The collaborative spirit isn’t limited to folk musicians, although it draws on that tradition. In the last few years, several projects have harnessed a can-do, ground-up attitude. The best of these have been The Burns Unit (containing King Creosote, Karine Polwart, and Emma Pollock, amongst others), The Fruit Tree Project (Yorkston alongside members of Frightened Rabbit, Twilight Sad and Emma Pollock again) and Ballads of the Book, an album of collaborations between Scottish-based writers and musicians. It was organised by Idlewild’s Roddy Woomble, one of several performers with noisy rock pasts who’ve gravitated towards folk music. Andrew Motion praised Ballads of the Book’s ‘ingenuity, enterprise and confidence’. These projects made no profit, but they had an impact on audiences. No one got paid for Ballads of the Book – and no one complained.

Are we witnessing a folk revival then? Talk of such can sound glib during a challenging economic period, when musicians struggle to make a living. And yet dynamic art has and continues to be made during daunting times.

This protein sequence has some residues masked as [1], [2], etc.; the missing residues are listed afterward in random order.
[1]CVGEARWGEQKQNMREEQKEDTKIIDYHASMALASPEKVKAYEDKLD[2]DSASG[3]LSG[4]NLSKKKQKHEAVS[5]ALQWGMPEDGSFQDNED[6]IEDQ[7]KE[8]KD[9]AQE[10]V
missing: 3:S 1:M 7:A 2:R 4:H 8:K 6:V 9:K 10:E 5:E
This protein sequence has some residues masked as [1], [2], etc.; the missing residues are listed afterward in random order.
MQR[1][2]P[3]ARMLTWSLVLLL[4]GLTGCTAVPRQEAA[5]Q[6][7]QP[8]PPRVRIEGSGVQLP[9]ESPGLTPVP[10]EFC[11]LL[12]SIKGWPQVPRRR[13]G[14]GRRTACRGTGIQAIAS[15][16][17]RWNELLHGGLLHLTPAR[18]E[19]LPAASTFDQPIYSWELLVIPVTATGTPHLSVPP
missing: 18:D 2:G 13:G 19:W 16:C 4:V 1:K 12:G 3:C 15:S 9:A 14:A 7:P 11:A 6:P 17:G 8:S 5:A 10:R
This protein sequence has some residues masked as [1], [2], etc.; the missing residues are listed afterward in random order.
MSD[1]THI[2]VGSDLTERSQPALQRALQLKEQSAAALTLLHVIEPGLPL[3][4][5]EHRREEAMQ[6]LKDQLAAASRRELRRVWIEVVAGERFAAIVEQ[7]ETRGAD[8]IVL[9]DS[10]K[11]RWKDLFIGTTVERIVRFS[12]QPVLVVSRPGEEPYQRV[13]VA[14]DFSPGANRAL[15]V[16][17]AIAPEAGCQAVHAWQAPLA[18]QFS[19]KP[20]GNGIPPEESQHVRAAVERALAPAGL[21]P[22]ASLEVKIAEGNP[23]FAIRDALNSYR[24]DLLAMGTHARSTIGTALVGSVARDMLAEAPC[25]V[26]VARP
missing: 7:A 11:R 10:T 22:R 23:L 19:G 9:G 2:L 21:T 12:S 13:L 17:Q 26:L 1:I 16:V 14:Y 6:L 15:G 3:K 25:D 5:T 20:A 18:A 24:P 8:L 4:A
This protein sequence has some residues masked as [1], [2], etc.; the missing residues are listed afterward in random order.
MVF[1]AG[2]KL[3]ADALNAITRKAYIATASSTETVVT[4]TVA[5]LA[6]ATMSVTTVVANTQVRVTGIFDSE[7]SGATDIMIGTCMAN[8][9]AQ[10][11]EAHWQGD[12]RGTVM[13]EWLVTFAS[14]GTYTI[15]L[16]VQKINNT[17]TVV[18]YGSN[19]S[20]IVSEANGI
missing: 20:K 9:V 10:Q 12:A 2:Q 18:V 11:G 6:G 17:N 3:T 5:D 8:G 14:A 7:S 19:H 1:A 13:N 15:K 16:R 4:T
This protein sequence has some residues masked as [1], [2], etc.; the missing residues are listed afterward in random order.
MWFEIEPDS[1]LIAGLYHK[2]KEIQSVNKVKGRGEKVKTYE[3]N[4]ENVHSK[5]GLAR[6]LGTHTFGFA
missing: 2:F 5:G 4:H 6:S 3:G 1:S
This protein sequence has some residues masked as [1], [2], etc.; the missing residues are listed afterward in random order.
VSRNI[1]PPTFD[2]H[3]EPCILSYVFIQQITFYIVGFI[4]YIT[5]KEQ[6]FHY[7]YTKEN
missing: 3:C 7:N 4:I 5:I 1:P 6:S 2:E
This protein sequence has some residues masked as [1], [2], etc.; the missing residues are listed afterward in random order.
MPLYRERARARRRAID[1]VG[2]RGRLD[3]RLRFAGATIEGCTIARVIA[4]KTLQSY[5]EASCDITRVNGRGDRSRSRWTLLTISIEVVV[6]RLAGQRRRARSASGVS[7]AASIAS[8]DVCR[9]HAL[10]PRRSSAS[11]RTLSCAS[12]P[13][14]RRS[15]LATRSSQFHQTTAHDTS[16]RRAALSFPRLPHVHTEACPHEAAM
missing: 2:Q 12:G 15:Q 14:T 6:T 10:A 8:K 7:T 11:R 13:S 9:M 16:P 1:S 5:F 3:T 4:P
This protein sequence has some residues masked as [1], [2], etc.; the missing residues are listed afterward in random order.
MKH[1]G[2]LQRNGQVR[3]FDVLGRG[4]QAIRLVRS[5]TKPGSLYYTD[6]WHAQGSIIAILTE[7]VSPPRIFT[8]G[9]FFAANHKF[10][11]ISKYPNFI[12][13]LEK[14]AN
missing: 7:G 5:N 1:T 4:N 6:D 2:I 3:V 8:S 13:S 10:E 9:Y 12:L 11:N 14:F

You can only talk of a revival in qualified terms, given the degree to which these acts combine eclectic different sounds, styles and influences. The Fence Collective describes itself as ‘a loose-knit amalgam of singer-songwriters, musicians, bands and electronic artists, who collaborate with one another on record, as well as on stage’. They say that although their music ‘isn’t strictly “folk” in the traditional sense, the Collective’s tendency to hand-down and share songs with one another is very much in the folk spirit’. That spirit isn’t exclusive to Fence or to Scot-land, but Fence make a great example.

Yorkston’s sound is full of the same spirit. Seek out his song ‘Midnight Feast’ from the album When the Haar Rolls In. There’s a gorgeous moment which seems to sum up so much of what makes the new folk scene special. Alone, Yorkston sings ‘And then you came, and then you made me’, a quiet, acoustic verse that carries the sense that being completed by someone else is already a distant memory. But then music swells, a rousing, warm chorus of other rich voices takes over the melody, and suddenly it feels like he’s part of a band, of something larger, a melodic counterpart to the sense of community that thrives amongst this generation of musicians.